News & Events

Added to My Toolbox
Removed from My Toolbox
Added to My Toolbox
Removed from My Toolbox
Mar 15, 2012

Obesity Rates Stabilizing, Reports Show

Obesity rates have stabilized nationally but have increased in certain populations since the late '90s.

Public health experts have been concerned with the U.S. obesity epidemic for years. As overweight and obesity rates climb, so does risk for diabetes, heart disease, stroke, high blood pressure and certain cancers. And with roughly two-thirds of adults overweight or obese, the majority of Americans face these serious health risks, costing the U.S. roughly $147 billion a year.

Despite these alarming statistics, there is some good news. After comparing data from the most recent U.S. National Health and Nutrition Examination Survey from 2009 to 2010 with past data, experts found that obesity rates have actually leveled off over the past 12 years. The current rate of obesity in adults—nearly 36 percent—has remained stable since 1999, and childhood obesity seems to have stabilized in recent years, holding around 17 percent since 2007. Additionally, while the average body mass index (BMI) of men rose slightly from 27.7 in 2000 to 28.7 in 2010, the average body mass index (BMI) of women remained unchanged at about 28.5 over the last 10 years.

But not everyone was so lucky. Certain populations did see small but significant increases in obesity rates over these 12 years, including black women and Mexican-American women and men. Researchers also found that while childhood obesity rates have leveled off since 2007, obesity rates in male children and teens have increased significantly between 1999 and 2000.

Overall, these findings are promising and will continue to help in the fight against obesity. For those populations seeing a leveling off of obesity rates, there is an opportunity to reduce the impact of obesity and help reverse the recent trends. By identifying groups still experiencing increases in overweight and obesity, experts can tailor prevention programs to promote healthy weight among these unique populations.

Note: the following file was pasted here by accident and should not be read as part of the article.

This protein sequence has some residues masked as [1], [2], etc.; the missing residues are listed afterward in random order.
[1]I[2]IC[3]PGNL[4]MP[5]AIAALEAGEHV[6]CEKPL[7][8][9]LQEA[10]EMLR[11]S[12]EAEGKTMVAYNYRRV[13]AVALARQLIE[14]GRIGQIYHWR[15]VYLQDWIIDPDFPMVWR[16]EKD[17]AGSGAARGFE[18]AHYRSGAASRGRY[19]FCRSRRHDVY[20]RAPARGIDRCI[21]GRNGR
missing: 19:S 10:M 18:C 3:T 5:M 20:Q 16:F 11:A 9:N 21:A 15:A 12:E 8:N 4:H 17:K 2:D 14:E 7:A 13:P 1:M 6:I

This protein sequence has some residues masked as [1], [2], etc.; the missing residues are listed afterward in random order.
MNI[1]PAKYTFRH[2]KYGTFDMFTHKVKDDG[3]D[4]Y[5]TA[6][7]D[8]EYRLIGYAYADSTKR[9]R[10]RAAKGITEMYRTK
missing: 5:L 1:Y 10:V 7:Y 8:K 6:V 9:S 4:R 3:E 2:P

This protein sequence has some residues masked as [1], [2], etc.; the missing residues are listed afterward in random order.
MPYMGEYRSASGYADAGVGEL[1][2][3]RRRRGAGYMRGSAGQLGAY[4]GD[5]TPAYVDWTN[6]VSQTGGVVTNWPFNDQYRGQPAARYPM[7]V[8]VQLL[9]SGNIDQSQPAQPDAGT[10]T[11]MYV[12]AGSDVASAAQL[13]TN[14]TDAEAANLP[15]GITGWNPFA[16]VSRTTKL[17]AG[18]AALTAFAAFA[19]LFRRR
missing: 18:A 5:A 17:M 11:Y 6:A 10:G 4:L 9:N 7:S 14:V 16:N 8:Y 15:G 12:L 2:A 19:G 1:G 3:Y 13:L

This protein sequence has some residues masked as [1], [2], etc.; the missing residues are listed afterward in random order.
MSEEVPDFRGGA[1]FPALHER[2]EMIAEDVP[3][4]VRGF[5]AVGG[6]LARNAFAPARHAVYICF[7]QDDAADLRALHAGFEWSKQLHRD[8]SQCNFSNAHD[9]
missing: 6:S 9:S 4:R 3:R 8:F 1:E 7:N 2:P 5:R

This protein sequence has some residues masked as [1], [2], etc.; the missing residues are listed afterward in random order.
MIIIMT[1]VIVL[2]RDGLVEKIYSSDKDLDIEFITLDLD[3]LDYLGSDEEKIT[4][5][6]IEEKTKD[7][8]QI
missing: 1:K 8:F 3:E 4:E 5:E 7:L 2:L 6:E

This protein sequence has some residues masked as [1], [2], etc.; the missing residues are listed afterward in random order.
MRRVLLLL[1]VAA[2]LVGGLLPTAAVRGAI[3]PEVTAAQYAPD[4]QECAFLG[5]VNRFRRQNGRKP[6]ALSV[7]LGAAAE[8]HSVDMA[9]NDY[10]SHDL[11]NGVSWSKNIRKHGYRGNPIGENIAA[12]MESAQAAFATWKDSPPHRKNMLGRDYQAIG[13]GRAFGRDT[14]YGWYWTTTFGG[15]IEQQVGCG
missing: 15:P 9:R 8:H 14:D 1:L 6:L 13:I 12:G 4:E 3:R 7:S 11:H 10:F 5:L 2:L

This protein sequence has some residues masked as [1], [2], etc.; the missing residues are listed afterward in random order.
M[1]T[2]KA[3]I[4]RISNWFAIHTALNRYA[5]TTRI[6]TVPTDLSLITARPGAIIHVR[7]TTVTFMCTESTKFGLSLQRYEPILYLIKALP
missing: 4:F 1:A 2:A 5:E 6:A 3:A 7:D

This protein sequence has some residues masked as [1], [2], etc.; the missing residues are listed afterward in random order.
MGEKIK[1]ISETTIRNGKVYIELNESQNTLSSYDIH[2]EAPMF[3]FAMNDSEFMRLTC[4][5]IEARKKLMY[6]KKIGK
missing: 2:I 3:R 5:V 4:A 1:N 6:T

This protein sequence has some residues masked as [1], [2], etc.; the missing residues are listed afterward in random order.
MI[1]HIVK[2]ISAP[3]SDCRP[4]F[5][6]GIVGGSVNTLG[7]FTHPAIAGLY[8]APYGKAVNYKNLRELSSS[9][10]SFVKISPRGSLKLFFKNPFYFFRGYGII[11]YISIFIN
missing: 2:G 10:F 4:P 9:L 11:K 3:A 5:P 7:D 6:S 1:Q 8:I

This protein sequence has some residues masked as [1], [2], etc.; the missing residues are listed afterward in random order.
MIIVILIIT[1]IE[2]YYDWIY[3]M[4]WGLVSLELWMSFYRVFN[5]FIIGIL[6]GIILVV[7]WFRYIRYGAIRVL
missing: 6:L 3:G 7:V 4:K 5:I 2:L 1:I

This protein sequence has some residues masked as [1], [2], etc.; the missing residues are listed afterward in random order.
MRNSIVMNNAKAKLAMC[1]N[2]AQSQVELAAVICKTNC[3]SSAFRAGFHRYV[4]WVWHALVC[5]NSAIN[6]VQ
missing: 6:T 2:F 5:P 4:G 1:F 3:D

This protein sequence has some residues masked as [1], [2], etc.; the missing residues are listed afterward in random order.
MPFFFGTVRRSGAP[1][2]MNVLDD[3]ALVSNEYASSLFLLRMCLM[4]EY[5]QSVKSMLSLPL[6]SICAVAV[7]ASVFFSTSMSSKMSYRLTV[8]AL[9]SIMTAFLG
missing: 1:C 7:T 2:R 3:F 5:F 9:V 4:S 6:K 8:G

Questions for You to Consider

  • What is a healthy body mass index (BMI)?

  • Body mass index, referred to as BMI, is a measurement used to estimate levels of body fat based on height and weight. CardioSmart offers a BMI calculator to help you know your numbers. For adults, BMI under 18.5 is underweight, 18.5-24.9 is normal, 25.0-29.9 is overweight, and over 30 is considered obese.
  • Is the U.S. the only country combating obesity rates?

  • The U.S. is not alone. Most industrialized countries have experienced significant rises in obesity over the last 20 years. In fact, it is estimated that there are about about1 billion overweight adults globally, with at least 300 million obese. Fortunately, however, the CDC reports that other countries around the world have also had success in stabilizing obesity rates in recent years.

Related

Lifetime Risks of Heart Disease

Reducing cardiovascular risk early in life can have significant long-term benefits.

Choosing Your Heart Disease Treatment Wisely

Five things you should consider with your doctor when it comes to choosing the best treatment.

Balancing What and How Much We Eat

The Choose My Plate food guidelines help balance the amount and types of food we eat.

Money Motivates People to Lose Weight

Weight-loss programs with cash incentives and penalties yield better participation and greater weight loss than those without.

Is Weight Loss Surgery Safe and Effective?

Weight loss surgery helps patients keep weight off and reduce heart disease risk.